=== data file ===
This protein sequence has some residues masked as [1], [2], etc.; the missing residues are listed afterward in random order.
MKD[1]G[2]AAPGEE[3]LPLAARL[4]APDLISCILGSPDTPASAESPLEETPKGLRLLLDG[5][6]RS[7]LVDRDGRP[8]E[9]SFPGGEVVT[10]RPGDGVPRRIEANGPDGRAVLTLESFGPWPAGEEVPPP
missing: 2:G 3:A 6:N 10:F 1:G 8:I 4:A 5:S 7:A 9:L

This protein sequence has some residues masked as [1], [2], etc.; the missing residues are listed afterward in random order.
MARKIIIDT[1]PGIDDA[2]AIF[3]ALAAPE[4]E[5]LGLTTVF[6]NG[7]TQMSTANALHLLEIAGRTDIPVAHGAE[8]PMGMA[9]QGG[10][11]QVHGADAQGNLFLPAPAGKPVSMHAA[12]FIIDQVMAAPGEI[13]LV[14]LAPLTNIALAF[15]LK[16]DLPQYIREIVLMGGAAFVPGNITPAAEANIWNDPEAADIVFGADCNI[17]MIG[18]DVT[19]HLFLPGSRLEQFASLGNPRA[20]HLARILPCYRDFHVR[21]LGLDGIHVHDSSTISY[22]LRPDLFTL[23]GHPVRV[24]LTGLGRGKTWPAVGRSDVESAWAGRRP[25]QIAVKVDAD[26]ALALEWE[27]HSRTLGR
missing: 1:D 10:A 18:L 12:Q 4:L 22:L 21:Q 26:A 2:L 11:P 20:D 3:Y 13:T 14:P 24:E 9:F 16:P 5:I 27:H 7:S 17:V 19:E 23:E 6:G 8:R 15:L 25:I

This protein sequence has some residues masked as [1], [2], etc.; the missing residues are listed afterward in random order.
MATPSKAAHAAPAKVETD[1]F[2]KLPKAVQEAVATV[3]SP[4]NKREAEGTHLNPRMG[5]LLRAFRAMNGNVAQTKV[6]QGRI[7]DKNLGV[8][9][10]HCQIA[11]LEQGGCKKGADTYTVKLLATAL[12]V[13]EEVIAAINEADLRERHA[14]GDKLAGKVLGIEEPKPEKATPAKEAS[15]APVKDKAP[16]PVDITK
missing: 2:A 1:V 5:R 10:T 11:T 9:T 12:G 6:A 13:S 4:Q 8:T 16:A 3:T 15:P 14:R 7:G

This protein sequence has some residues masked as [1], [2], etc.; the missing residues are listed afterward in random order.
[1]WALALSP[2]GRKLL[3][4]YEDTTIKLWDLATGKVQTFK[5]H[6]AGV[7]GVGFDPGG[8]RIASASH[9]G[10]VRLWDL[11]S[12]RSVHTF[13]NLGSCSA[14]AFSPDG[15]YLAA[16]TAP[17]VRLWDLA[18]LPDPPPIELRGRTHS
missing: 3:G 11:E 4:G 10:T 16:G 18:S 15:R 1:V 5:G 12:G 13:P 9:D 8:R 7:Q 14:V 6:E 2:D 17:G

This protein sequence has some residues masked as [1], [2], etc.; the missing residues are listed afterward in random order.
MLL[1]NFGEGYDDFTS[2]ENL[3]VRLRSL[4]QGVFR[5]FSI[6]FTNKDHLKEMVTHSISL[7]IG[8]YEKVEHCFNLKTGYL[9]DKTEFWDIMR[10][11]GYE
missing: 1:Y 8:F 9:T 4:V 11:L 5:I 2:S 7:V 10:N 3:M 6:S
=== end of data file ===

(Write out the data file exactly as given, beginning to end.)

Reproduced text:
This protein sequence has some residues masked as [1], [2], etc.; the missing residues are listed afterward in random order.
MKD[1]G[2]AAPGEE[3]LPLAARL[4]APDLISCILGSPDTPASAESPLEETPKGLRLLLDG[5][6]RS[7]LVDRDGRP[8]E[9]SFPGGEVVT[10]RPGDGVPRRIEANGPDGRAVLTLESFGPWPAGEEVPPP
missing: 2:G 3:A 6:N 10:F 1:G 8:I 4:A 5:S 7:A 9:L

This protein sequence has some residues masked as [1], [2], etc.; the missing residues are listed afterward in random order.
MARKIIIDT[1]PGIDDA[2]AIF[3]ALAAPE[4]E[5]LGLTTVF[6]NG[7]TQMSTANALHLLEIAGRTDIPVAHGAE[8]PMGMA[9]QGG[10][11]QVHGADAQGNLFLPAPAGKPVSMHAA[12]FIIDQVMAAPGEI[13]LV[14]LAPLTNIALAF[15]LK[16]DLPQYIREIVLMGGAAFVPGNITPAAEANIWNDPEAADIVFGADCNI[17]MIG[18]DVT[19]HLFLPGSRLEQFASLGNPRA[20]HLARILPCYRDFHVR[21]LGLDGIHVHDSSTISY[22]LRPDLFTL[23]GHPVRV[24]LTGLGRGKTWPAVGRSDVESAWAGRRP[25]QIAVKVDAD[26]ALALEWE[27]HSRTLGR
missing: 1:D 10:A 18:L 12:Q 4:L 22:L 21:Q 26:A 2:L 11:P 20:D 3:Y 13:T 14:P 24:E 9:F 16:P 5:I 27:H 7:S 17:V 19:E 23:E 6:G 8:R 15:L 25:I

This protein sequence has some residues masked as [1], [2], etc.; the missing residues are listed afterward in random order.
MATPSKAAHAAPAKVETD[1]F[2]KLPKAVQEAVATV[3]SP[4]NKREAEGTHLNPRMG[5]LLRAFRAMNGNVAQTKV[6]QGRI[7]DKNLGV[8][9][10]HCQIA[11]LEQGGCKKGADTYTVKLLATAL[12]V[13]EEVIAAINEADLRERHA[14]GDKLAGKVLGIEEPKPEKATPAKEAS[15]APVKDKAP[16]PVDITK
missing: 2:A 1:V 5:R 10:T 11:T 9:T 12:G 6:A 13:S 4:Q 8:T 16:A 3:T 15:P 14:R 7:G

This protein sequence has some residues masked as [1], [2], etc.; the missing residues are listed afterward in random order.
[1]WALALSP[2]GRKLL[3][4]YEDTTIKLWDLATGKVQTFK[5]H[6]AGV[7]GVGFDPGG[8]RIASASH[9]G[10]VRLWDL[11]S[12]RSVHTF[13]NLGSCSA[14]AFSPDG[15]YLAA[16]TAP[17]VRLWDLA[18]LPDPPPIELRGRTHS
missing: 3:G 11:E 4:G 10:T 16:G 18:S 15:R 1:V 5:G 12:G 13:P 9:D 8:R 7:Q 14:V 6:E 2:D 17:G

This protein sequence has some residues masked as [1], [2], etc.; the missing residues are listed afterward in random order.
MLL[1]NFGEGYDDFTS[2]ENL[3]VRLRSL[4]QGVFR[5]FSI[6]FTNKDHLKEMVTHSISL[7]IG[8]YEKVEHCFNLKTGYL[9]DKTEFWDIMR[10][11]GYE
missing: 1:Y 8:F 9:T 4:V 11:L 5:I 2:S 7:V 10:N 3:M 6:S